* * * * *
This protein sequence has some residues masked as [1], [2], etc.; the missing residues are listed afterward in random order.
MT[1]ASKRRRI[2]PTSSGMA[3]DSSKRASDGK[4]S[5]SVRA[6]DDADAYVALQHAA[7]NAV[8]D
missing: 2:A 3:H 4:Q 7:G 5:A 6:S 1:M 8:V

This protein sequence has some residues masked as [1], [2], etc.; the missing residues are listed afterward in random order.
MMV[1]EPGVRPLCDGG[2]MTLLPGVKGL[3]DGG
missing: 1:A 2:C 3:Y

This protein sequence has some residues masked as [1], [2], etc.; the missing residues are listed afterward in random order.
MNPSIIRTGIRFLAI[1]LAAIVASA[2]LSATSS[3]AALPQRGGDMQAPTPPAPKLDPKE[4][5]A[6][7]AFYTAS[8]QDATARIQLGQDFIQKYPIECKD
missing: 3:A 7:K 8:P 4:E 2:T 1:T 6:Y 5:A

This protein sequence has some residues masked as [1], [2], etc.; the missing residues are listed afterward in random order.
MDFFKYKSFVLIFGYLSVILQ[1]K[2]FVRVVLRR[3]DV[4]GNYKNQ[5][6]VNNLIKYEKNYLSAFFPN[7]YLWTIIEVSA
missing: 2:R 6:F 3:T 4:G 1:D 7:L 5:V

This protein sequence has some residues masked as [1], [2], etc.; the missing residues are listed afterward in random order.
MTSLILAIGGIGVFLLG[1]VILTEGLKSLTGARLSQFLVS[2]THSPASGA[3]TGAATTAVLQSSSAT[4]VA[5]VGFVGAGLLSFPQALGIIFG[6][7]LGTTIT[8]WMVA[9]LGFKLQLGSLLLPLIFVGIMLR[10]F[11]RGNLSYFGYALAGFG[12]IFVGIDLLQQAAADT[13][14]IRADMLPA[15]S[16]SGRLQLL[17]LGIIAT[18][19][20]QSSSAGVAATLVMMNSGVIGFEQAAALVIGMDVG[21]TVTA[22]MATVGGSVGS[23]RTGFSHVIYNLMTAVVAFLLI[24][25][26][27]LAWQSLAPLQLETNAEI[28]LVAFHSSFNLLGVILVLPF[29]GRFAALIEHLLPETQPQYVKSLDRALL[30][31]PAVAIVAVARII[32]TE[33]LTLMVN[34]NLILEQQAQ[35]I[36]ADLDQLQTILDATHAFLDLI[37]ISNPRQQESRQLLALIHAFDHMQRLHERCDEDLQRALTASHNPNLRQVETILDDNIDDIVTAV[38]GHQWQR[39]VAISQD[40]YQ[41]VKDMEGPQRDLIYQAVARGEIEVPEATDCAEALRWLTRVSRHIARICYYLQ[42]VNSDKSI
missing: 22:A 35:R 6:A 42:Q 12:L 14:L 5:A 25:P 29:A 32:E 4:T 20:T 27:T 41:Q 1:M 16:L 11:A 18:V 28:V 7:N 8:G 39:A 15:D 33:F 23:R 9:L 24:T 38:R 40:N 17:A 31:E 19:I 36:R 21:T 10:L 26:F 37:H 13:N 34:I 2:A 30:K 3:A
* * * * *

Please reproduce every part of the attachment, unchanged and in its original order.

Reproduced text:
This protein sequence has some residues masked as [1], [2], etc.; the missing residues are listed afterward in random order.
MT[1]ASKRRRI[2]PTSSGMA[3]DSSKRASDGK[4]S[5]SVRA[6]DDADAYVALQHAA[7]NAV[8]D
missing: 2:A 3:H 4:Q 7:G 5:A 6:S 1:M 8:V

This protein sequence has some residues masked as [1], [2], etc.; the missing residues are listed afterward in random order.
MMV[1]EPGVRPLCDGG[2]MTLLPGVKGL[3]DGG
missing: 1:A 2:C 3:Y

This protein sequence has some residues masked as [1], [2], etc.; the missing residues are listed afterward in random order.
MNPSIIRTGIRFLAI[1]LAAIVASA[2]LSATSS[3]AALPQRGGDMQAPTPPAPKLDPKE[4][5]A[6][7]AFYTAS[8]QDATARIQLGQDFIQKYPIECKD
missing: 3:A 7:K 8:P 4:E 2:T 1:T 6:Y 5:A

This protein sequence has some residues masked as [1], [2], etc.; the missing residues are listed afterward in random order.
MDFFKYKSFVLIFGYLSVILQ[1]K[2]FVRVVLRR[3]DV[4]GNYKNQ[5][6]VNNLIKYEKNYLSAFFPN[7]YLWTIIEVSA
missing: 2:R 6:F 3:T 4:G 1:D 7:L 5:V

This protein sequence has some residues masked as [1], [2], etc.; the missing residues are listed afterward in random order.
MTSLILAIGGIGVFLLG[1]VILTEGLKSLTGARLSQFLVS[2]THSPASGA[3]TGAATTAVLQSSSAT[4]VA[5]VGFVGAGLLSFPQALGIIFG[6][7]LGTTIT[8]WMVA[9]LGFKLQLGSLLLPLIFVGIMLR[10]F[11]RGNLSYFGYALAGFG[12]IFVGIDLLQQAAADT[13][14]IRADMLPA[15]S[16]SGRLQLL[17]LGIIAT[18][19][20]QSSSAGVAATLVMMNSGVIGFEQAAALVIGMDVG[21]TVTA[22]MATVGGSVGS[23]RTGFSHVIYNLMTAVVAFLLI[24][25][26][27]LAWQSLAPLQLETNAEI[28]LVAFHSSFNLLGVILVLPF[29]GRFAALIEHLLPETQPQYVKSLDRALL[30][31]PAVAIVAVARII[32]TE[33]LTLMVN[34]NLILEQQAQ[35]I[36]ADLDQLQTILDATHAFLDLI[37]ISNPRQQESRQLLALIHAFDHMQRLHERCDEDLQRALTASHNPNLRQVETILDDNIDDIVTAV[38]GHQWQR[39]VAISQD[40]YQ[41]VKDMEGPQRDLIYQAVARGEIEVPEATDCAEALRWLTRVSRHIARICYYLQ[42]VNSDKSI
missing: 22:A 35:R 6:A 42:Q 12:L 14:L 5:A 25:P 29:A 32:E 4:T 20:T 27:T 41:Q 1:M 16:L 11:A 18:V 28:V 7:N 8:G 39:A 15:D 33:F 23:R 9:L 24:T 38:R 40:N 17:A 31:E 19:I 36:R 21:T 10:L 26:F 37:H 13:N 34:I 2:A 30:K 3:A